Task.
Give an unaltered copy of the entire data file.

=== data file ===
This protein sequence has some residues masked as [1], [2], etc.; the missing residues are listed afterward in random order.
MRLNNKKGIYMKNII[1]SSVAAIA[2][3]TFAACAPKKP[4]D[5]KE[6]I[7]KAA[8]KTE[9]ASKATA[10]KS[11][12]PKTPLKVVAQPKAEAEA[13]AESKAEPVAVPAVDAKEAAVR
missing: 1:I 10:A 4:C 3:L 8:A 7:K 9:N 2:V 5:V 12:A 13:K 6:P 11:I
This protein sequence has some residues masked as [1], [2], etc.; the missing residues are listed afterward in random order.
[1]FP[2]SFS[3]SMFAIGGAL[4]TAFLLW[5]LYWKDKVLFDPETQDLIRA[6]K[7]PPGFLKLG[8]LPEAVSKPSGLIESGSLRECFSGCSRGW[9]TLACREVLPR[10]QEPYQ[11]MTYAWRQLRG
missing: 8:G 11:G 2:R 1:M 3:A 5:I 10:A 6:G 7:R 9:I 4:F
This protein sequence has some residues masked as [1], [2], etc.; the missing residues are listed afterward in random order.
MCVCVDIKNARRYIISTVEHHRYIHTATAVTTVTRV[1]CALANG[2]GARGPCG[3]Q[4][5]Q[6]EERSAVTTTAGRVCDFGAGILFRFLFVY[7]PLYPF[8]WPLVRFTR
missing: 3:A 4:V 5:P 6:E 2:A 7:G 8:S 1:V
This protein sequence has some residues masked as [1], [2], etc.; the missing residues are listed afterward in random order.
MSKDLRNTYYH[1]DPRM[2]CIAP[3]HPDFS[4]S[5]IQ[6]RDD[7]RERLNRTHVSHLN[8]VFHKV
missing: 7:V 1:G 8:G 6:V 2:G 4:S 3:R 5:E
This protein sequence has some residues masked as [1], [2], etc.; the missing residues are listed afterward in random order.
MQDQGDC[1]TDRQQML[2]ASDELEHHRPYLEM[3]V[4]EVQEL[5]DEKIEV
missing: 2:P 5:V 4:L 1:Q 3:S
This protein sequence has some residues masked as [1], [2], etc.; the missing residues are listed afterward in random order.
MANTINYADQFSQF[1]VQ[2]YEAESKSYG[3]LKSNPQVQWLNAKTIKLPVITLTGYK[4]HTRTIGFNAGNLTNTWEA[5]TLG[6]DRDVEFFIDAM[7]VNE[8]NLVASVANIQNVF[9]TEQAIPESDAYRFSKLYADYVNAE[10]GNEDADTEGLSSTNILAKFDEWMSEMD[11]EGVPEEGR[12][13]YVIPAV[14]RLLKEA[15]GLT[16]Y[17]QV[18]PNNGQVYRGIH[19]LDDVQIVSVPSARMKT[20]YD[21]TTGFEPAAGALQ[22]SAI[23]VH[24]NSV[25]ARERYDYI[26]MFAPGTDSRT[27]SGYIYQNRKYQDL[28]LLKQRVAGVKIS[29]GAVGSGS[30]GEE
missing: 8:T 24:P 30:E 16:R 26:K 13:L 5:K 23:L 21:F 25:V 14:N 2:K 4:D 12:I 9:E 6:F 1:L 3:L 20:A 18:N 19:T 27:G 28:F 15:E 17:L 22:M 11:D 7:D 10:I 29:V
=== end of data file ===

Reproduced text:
This protein sequence has some residues masked as [1], [2], etc.; the missing residues are listed afterward in random order.
MRLNNKKGIYMKNII[1]SSVAAIA[2][3]TFAACAPKKP[4]D[5]KE[6]I[7]KAA[8]KTE[9]ASKATA[10]KS[11][12]PKTPLKVVAQPKAEAEA[13]AESKAEPVAVPAVDAKEAAVR
missing: 1:I 10:A 4:C 3:L 8:A 7:K 9:N 2:V 5:V 12:A 13:K 6:P 11:I
This protein sequence has some residues masked as [1], [2], etc.; the missing residues are listed afterward in random order.
[1]FP[2]SFS[3]SMFAIGGAL[4]TAFLLW[5]LYWKDKVLFDPETQDLIRA[6]K[7]PPGFLKLG[8]LPEAVSKPSGLIESGSLRECFSGCSRGW[9]TLACREVLPR[10]QEPYQ[11]MTYAWRQLRG
missing: 8:G 11:G 2:R 1:M 3:A 5:I 10:A 6:G 7:R 9:I 4:F
This protein sequence has some residues masked as [1], [2], etc.; the missing residues are listed afterward in random order.
MCVCVDIKNARRYIISTVEHHRYIHTATAVTTVTRV[1]CALANG[2]GARGPCG[3]Q[4][5]Q[6]EERSAVTTTAGRVCDFGAGILFRFLFVY[7]PLYPF[8]WPLVRFTR
missing: 3:A 4:V 5:P 6:E 2:A 7:G 8:S 1:V
This protein sequence has some residues masked as [1], [2], etc.; the missing residues are listed afterward in random order.
MSKDLRNTYYH[1]DPRM[2]CIAP[3]HPDFS[4]S[5]IQ[6]RDD[7]RERLNRTHVSHLN[8]VFHKV
missing: 7:V 1:G 8:G 6:V 2:G 4:S 3:R 5:E
This protein sequence has some residues masked as [1], [2], etc.; the missing residues are listed afterward in random order.
MQDQGDC[1]TDRQQML[2]ASDELEHHRPYLEM[3]V[4]EVQEL[5]DEKIEV
missing: 2:P 5:V 4:L 1:Q 3:S
This protein sequence has some residues masked as [1], [2], etc.; the missing residues are listed afterward in random order.
MANTINYADQFSQF[1]VQ[2]YEAESKSYG[3]LKSNPQVQWLNAKTIKLPVITLTGYK[4]HTRTIGFNAGNLTNTWEA[5]TLG[6]DRDVEFFIDAM[7]VNE[8]NLVASVANIQNVF[9]TEQAIPESDAYRFSKLYADYVNAE[10]GNEDADTEGLSSTNILAKFDEWMSEMD[11]EGVPEEGR[12][13]YVIPAV[14]RLLKEA[15]GLT[16]Y[17]QV[18]PNNGQVYRGIH[19]LDDVQIVSVPSARMKT[20]YD[21]TTGFEPAAGALQ[22]SAI[23]VH[24]NSV[25]ARERYDYI[26]MFAPGTDSRT[27]SGYIYQNRKYQDL[28]LLKQRVAGVKIS[29]GAVGSGS[30]GEE
missing: 8:T 24:P 30:E 16:R 26:K 13:L 5:K 23:L 21:F 25:V 14:N 2:K 4:D 12:I 9:E 6:F 1:L 3:L 20:A 18:N 19:T 27:G 28:F 15:E 17:L 22:M 11:D 7:D 10:I 29:V